Understanding SAD-Seasonal Affective Disorder

Understanding SAD-Seasonal Affective Disorder

The raw beauty of winter is thrilling, but its shorter days and lack of sunlight can prove a joy killer for many people. Why? Seasonal affective disorder or SAD, a form of winter depression.

Seasonal affective disorder may be caused by darker days and lower sunlight levels, which effect serotonin levels in the brain. Serotonin is the seasonally shifting, mood regulating hormone found in the central nervous system. It is key to the maintenance of moods, sleep, cognition, and blood vessel constriction. In the winter, the body’s internal clock is disrupted by lower amounts of sun, which also abates serotonin transporter protein, a chemical in the brain, triggering diminished serotonin levels surrounding brain cells.

Although this condition cannot be prevented, there are many proven ways to diminish SAD, which is a shorter episode than general depression. For treatment for depression in general, anti-depressants may be in order by your doctor’s prescription.

Vitamin D

Naturally occurring vitamin D, also known as the sunshine vitamin, is found in sun rays even on the cloudiest of days. Research shows perennially low levels of vitamin D exposure leads to depression, and especially more so when the sun shines briefly. One chemical free way to get more vitamin D, which is absorbed through the skin, is to go outside within two hours of awakening each day. Also, spending a mere twenty to thirty minutes outside in even partial sunshine doing simple activities like yard cleaning or dog walking can raise vitamin D levels, thus relieving depression. Peel back the curtains, blinds, and drapes and let natural sunlight in!

Light treatment

Serotonin levels respond to bright light treatments or photo therapy, which resemble naturally occurring sunshine. A dawn simulator is one way to safely increase sunlight intake. The simulator turns on early morn and slowly brightens, permitting your body to wake up to “natural” sunlight. Another way bright lights to elevate mood-associated brain chemicals and reduce depressive symptoms is by wearing a cap-like lighted visor or placing yourself in front of an exclusively designed light box daily for thirty minutes a day until the SAD feelings are alleviated. The light should not directly hit your eyes directly and this treatment is not recommended for those with sensitivity to light. Your doctor can advise what amount of light is best to alleviate your symptoms.

Physical activity

Weather permitting, take an outdoors run or walk three times a week for at least thirty minutes. Inside, pop in an aerobic exercise DVD three times a week, or lift weights. Regular exercise builds up serotonin, which gives a mood boost. Try yoga or meditation for a spiritual high.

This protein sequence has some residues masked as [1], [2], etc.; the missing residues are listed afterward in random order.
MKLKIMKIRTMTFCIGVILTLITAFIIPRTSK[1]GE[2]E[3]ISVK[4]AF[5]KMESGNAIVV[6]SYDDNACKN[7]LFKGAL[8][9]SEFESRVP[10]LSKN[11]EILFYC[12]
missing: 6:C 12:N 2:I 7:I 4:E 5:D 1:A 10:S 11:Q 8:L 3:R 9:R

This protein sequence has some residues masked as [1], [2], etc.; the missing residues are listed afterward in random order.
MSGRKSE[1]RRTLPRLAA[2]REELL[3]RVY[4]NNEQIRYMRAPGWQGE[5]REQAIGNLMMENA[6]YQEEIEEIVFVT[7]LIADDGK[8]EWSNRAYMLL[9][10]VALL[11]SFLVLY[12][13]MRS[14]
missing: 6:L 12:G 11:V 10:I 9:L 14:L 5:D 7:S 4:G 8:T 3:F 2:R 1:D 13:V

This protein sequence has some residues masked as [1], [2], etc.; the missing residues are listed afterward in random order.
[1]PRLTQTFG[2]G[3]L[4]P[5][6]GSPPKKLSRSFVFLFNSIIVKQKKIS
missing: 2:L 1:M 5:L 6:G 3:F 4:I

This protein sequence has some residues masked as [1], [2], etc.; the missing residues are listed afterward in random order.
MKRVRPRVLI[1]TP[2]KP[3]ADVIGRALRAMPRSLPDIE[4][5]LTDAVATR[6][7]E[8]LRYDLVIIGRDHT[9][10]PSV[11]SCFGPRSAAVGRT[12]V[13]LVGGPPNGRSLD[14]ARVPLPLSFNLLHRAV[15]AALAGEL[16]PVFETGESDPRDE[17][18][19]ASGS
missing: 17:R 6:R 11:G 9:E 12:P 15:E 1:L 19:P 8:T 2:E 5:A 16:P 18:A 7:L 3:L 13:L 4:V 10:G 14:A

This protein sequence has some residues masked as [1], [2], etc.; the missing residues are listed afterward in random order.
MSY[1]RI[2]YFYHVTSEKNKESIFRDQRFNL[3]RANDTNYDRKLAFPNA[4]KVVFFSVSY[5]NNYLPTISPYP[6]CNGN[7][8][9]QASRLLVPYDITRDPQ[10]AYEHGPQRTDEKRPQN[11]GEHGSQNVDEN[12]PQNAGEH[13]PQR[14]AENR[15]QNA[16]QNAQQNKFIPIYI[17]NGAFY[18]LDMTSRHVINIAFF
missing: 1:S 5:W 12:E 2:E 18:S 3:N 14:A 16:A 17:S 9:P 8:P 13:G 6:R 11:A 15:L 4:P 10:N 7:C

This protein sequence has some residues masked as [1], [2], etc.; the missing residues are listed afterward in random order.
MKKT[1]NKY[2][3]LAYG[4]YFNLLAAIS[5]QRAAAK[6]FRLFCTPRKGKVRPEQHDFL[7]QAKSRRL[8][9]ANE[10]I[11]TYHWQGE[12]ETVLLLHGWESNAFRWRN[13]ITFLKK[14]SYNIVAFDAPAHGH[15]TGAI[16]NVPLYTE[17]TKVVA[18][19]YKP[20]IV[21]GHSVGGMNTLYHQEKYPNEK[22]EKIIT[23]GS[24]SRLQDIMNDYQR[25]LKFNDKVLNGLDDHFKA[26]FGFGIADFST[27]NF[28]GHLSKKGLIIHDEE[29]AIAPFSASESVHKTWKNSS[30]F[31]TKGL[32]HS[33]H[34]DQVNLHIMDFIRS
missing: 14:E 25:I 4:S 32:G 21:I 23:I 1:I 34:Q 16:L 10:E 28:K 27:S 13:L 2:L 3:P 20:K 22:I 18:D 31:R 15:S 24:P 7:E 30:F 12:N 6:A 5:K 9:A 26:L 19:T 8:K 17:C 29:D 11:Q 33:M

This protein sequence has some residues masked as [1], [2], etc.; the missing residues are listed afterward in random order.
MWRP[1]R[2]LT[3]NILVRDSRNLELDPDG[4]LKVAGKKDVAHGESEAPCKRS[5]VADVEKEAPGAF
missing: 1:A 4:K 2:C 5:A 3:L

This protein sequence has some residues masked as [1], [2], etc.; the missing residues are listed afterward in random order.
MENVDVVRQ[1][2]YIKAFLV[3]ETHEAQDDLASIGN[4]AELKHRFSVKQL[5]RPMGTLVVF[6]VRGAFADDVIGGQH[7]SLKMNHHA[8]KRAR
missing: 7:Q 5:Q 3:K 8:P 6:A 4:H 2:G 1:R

In locales where it gets cold during winter, people have a tendency to hibernate like bears; they stay indoors to ward off the frigid temperatures and often pack on the pounds. However, eating a sensible diet without too many carbohydrates, sugar and fat is a great way to ban sluggishness that comes with reduced sunshine and activity. Additional ways to boost your physical and emotional stamina are to eat healthy, and sample the food rainbow; try depression fighting foods like oatmeal,walnuts, salmon and oranges. Snack on blueberries, strawberries and grapes for the mental energy they provide.


Visit family and friends during cold months-it will warm your spirit! Telephone an old buddy you lost contact with for a chat. Go to the movies, a concert, or play if you do not like cold weather activities. Use your computer to stay connected with others, too! Skyping, instant messaging or emailing loved ones are great energizers. Having regular positive contact with others doing cold months keeps you connected, which is another emotional well-being enhancement.


The sunless days of wintertime do not have to equate with brain inactivity or giving in to the doldrums. Whether solo or with a group, spark your happiness and intellect with puzzles and games such as seek and find, crosswords, Scrabble, Words with Friends, or Sudoku. Build brain cells and fight the blues using arts and crafts, too!

Seasonal affective disorder does not have to banish you to never-ending sadness. Simple changes can put let the sunshine in until the arrival of the vernal equinox.


Beat the Winter “Blues”, The Doctors, USA Weekend, December 7-9, 2012



Serotonin. http://www.medicalnewstoday.com/articles/232248